In the accompanying FIG. 1 a measuring cell according to the invention has been represented schematically.


The measuring cell represented in the accompanying drawing comprises the usual bath 1 containing the aqueous electrolyte and a conducting element 2, the corrosion behavior of which is to be investigated, as working electrode and consisting of a brass coated steel wire surrounded by the viscous mass 4 contained in container 3. The container 3 can be a transparent plastic test tube provided with holes 5 in its wall. Preferably, element 2 is positioned as centrally as possible in the volume of the surrounding viscous mass 4. Contact between the liquid and the viscous electrolyte is thus established through the holes 5. Close to the container 3 the usual reference electrode 6 (for instance saturated calomel electrode) is positioned as well as a counter electrode 7, for instance a graphite bar. The three electrodes 2, 6 and 7 are then connected in a suitable manner to the potentiostat 8 from where the electrical corrosion currents and potentials in the measuring cell are controlled and recorded. The corrosion behavior may, if so desired, be processed numerically using a computer.

It is possible to study the corrosivity of different environments, in particular with different anions such as chloride, sulphate, nitrate or hydroxy ions. Then the liquid electrolyte will contain a suitable salt (KCl, K2 SO4, etc.) and these corrosion promoters will also be present in the viscous electrolyte surrounding the working electrode 2. The viscous mass can for instance contain gelatine or agar-agar or agarose. An agar-agar gel can for example be prepared as follows:

An aqueous solution is prepared containing for instance 3% by weight of agar-agar and 0.05 mole per liter of KCl or K2 SO4. This solution is heated and transferred into the test tube 3, the holes 5 of which (when present) have been temporarily closed. After cooling, the working electrode 2 to be investigated is introduced into the setting gel. After connecting the electrodes 2, 6, and 7 to the potentiostat, the usual electrochemical tests such as the determination of polarization resistances, Tafel diagrams, potentiodynamic data and cyclic polarization can be carried out in a reproducible manner.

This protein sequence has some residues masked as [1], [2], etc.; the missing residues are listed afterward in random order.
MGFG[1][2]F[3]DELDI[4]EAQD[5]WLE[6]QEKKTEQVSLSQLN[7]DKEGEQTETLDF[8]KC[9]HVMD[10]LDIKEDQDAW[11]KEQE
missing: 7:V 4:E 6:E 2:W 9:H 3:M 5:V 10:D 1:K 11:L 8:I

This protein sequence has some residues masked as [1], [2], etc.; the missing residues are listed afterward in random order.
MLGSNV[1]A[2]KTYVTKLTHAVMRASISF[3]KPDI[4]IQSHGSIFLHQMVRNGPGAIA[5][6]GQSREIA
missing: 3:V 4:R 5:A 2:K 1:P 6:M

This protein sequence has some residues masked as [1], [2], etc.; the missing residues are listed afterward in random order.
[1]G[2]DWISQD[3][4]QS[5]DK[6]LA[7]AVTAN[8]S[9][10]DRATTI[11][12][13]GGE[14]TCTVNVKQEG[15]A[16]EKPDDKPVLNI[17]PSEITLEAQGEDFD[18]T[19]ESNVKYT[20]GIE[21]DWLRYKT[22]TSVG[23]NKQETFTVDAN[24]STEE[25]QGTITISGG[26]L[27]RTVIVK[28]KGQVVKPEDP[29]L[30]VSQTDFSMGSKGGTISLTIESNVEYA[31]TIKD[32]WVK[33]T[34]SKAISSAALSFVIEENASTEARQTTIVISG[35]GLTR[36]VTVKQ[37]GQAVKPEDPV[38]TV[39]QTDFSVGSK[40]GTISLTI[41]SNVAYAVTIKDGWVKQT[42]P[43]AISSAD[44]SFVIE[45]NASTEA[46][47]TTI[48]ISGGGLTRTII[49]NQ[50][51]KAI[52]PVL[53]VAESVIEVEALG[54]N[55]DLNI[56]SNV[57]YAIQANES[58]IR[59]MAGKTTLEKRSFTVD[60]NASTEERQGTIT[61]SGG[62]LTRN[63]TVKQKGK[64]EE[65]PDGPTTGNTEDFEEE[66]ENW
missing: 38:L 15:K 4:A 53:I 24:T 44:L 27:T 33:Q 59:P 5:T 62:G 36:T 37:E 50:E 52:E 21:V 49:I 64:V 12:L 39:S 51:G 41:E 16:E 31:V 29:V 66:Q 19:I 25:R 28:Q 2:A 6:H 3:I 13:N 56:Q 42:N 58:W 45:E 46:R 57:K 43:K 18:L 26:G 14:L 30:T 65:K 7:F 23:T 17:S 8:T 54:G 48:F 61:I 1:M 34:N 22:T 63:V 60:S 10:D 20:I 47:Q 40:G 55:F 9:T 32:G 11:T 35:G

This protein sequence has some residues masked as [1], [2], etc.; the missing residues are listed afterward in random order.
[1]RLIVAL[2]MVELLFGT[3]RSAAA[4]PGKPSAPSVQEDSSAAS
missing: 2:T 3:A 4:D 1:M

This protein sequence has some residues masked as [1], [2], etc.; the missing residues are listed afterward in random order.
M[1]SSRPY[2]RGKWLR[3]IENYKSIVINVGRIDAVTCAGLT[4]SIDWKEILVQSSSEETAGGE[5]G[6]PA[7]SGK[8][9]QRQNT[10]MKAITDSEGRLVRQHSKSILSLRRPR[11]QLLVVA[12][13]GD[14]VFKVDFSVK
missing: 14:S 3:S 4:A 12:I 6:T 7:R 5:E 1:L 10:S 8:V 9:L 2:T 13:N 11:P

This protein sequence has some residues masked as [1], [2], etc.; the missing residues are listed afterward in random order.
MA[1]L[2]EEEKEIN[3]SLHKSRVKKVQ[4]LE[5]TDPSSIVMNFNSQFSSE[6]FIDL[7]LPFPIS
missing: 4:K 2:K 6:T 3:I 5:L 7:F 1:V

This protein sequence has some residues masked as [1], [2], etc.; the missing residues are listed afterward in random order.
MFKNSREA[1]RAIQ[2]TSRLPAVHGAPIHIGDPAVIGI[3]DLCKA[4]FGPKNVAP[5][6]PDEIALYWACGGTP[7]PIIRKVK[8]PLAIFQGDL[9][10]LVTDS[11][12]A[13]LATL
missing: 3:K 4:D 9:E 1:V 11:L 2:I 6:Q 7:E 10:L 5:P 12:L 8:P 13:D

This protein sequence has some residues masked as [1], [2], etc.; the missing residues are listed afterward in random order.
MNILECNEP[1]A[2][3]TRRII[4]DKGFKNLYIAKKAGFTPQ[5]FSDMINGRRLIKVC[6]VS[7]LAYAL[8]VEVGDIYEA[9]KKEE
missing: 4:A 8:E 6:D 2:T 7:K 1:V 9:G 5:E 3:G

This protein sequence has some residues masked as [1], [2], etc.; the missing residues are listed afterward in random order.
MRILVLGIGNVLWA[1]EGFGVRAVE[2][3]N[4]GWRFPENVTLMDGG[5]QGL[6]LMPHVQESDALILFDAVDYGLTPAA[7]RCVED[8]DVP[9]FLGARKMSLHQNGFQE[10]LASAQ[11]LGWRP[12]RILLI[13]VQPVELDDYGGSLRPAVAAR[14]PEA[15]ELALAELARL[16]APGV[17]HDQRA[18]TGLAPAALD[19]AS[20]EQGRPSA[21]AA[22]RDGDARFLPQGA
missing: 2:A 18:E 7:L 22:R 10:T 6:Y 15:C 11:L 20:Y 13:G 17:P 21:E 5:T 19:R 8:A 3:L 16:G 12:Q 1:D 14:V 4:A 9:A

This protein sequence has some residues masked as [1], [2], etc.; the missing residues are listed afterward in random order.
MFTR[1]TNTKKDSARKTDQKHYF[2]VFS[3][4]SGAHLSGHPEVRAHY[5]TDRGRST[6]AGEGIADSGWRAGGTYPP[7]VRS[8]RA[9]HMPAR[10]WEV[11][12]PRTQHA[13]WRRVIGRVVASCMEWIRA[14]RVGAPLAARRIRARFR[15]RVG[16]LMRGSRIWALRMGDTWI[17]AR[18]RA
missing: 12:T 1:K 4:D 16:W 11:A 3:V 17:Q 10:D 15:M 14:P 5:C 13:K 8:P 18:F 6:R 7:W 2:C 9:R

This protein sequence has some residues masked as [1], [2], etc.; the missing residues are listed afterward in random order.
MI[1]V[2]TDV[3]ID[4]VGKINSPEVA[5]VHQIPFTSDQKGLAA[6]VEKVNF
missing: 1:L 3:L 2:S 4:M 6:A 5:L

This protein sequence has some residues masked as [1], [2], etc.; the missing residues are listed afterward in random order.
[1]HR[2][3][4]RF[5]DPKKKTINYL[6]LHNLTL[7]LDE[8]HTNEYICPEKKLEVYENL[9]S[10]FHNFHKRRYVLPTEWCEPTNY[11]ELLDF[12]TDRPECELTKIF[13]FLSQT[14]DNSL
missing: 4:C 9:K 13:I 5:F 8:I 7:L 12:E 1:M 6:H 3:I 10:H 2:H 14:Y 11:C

The material going into solution from the working electrode, or in other words the corrosion products 9, accumulate in the gel in the neighborhood of those parts of the element surface that are corrosion sensitive. If a transparent gel such as for instance agar-agar is used, the progress of the corrosion process can be followed visually. If, for example, a working electrode consisting of a brass coated steel filament is investigated, brown spots may appear in the gel when iron is dissolved, and greenish spots when copper dissolves. This corrosion may indicate indirectly on which areas the surface condition of the element deviates from the remainder of the surface, for example as a result of surface damage.

In this context it can also be mentioned that embedding a corrosion sensitive element in a viscous, transparent electrolyte mass may also provide an early idea of how corrosion may proceed in actual practice when the element is surrounded by a polymer matrix or as a result of attack by atmosphere and/or at elevated temperatures.

The test for corrosion according to the invention is also useful to determine the efficiency of certain corrosion inhibitors in preselected corrosive environments. In such instances, the element is introduced into the viscous electrolyte after having been coated with this corrosion inhibitor.